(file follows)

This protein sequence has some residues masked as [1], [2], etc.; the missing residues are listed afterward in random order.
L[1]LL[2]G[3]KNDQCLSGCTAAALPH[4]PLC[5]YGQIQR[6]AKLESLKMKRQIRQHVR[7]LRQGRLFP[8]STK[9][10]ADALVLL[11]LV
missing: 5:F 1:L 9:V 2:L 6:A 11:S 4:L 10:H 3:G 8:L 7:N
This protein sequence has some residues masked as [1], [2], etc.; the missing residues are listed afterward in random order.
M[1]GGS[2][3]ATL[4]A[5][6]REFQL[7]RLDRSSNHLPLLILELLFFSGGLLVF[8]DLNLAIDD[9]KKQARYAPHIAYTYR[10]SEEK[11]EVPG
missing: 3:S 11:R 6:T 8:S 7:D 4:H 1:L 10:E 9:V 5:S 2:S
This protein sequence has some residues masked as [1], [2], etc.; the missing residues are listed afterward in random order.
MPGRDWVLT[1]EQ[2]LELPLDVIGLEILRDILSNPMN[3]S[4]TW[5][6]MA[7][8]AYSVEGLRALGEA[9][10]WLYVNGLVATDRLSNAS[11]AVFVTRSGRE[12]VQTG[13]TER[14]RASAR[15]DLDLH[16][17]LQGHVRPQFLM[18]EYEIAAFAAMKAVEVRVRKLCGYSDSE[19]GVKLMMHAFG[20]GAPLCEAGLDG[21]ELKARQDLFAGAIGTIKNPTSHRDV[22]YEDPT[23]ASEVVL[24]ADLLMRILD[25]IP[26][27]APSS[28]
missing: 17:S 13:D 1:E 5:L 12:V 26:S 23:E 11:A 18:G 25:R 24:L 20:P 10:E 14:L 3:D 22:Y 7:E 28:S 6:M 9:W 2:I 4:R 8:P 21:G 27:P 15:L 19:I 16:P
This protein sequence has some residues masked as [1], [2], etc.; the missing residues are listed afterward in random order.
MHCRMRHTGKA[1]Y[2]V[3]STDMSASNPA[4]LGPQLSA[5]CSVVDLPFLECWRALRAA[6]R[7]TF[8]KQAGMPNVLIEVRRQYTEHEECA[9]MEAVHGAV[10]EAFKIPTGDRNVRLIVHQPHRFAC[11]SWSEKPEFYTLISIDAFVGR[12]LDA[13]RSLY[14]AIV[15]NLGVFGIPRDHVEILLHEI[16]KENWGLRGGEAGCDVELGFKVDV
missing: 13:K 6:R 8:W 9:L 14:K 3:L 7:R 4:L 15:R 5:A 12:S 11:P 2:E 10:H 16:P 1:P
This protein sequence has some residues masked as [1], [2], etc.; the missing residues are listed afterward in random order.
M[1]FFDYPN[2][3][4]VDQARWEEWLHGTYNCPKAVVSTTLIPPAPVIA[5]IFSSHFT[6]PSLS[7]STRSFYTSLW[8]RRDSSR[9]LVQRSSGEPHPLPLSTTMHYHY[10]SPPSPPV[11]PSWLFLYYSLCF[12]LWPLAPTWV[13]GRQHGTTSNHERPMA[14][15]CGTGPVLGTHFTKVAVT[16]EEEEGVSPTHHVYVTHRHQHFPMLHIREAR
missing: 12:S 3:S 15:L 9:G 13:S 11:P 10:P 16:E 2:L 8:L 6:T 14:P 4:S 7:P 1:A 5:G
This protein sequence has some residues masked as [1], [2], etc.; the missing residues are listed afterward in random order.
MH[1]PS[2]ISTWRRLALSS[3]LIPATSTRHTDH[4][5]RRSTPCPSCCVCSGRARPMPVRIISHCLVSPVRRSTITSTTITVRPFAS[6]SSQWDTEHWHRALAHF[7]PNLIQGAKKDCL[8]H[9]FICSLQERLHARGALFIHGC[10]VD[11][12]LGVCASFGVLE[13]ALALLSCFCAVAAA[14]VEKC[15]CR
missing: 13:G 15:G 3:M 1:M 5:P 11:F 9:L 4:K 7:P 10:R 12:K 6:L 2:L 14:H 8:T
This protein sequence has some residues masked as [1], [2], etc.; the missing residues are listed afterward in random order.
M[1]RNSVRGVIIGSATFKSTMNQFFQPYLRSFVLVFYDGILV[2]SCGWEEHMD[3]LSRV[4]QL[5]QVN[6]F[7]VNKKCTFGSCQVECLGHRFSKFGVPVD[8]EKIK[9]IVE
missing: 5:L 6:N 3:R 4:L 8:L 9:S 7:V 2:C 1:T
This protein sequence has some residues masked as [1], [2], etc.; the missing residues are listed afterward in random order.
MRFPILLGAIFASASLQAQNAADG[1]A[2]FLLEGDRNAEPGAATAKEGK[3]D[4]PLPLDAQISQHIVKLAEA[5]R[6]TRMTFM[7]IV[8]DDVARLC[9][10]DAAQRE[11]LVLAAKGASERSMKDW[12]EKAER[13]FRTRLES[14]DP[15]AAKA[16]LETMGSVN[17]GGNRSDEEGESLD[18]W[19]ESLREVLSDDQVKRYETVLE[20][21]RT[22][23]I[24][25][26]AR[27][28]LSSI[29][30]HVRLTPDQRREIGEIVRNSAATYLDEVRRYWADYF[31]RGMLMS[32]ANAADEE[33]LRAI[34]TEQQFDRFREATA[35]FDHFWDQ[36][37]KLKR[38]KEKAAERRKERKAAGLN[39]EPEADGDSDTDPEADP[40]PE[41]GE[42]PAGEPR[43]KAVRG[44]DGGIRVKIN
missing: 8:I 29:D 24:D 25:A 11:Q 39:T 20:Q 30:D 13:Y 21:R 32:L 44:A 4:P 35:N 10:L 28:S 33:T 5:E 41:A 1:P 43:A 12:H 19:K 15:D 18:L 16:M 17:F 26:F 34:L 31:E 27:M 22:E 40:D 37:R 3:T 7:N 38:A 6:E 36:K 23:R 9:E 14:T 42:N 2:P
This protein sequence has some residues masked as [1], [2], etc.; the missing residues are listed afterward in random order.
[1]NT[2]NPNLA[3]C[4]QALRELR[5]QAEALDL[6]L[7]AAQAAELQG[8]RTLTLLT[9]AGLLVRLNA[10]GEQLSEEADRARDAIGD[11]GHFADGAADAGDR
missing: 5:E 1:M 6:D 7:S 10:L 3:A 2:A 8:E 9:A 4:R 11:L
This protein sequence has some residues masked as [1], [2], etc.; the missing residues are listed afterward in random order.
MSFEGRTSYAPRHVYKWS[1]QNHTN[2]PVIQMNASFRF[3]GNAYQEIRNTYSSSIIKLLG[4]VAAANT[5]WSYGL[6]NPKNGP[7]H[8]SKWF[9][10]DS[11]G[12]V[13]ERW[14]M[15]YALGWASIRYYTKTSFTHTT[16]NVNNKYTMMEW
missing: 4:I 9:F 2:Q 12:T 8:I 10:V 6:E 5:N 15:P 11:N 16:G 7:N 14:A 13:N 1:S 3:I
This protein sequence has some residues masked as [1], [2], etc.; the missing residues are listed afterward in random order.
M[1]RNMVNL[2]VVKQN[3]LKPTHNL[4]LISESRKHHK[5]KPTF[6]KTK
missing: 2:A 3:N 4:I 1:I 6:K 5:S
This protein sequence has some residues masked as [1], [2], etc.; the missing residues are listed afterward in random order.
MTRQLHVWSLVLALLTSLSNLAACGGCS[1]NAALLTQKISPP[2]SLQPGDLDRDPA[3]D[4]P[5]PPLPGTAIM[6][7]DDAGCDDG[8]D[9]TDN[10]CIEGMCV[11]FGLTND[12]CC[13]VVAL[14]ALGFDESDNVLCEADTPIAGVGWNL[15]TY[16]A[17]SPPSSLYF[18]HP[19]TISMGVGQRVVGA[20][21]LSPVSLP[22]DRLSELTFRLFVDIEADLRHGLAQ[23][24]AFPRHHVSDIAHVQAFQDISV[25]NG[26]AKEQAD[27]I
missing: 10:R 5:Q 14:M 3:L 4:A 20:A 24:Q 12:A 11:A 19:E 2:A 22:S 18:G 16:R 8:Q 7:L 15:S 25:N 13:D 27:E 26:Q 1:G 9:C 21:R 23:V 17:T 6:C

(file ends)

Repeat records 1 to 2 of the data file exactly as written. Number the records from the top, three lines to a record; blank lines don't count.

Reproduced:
This protein sequence has some residues masked as [1], [2], etc.; the missing residues are listed afterward in random order.
L[1]LL[2]G[3]KNDQCLSGCTAAALPH[4]PLC[5]YGQIQR[6]AKLESLKMKRQIRQHVR[7]LRQGRLFP[8]STK[9][10]ADALVLL[11]LV
missing: 5:F 1:L 9:V 2:L 6:A 11:S 4:L 10:H 3:G 8:L 7:N
This protein sequence has some residues masked as [1], [2], etc.; the missing residues are listed afterward in random order.
M[1]GGS[2][3]ATL[4]A[5][6]REFQL[7]RLDRSSNHLPLLILELLFFSGGLLVF[8]DLNLAIDD[9]KKQARYAPHIAYTYR[10]SEEK[11]EVPG
missing: 3:S 11:R 6:T 8:S 7:D 4:H 1:L 10:E 9:V 5:S 2:S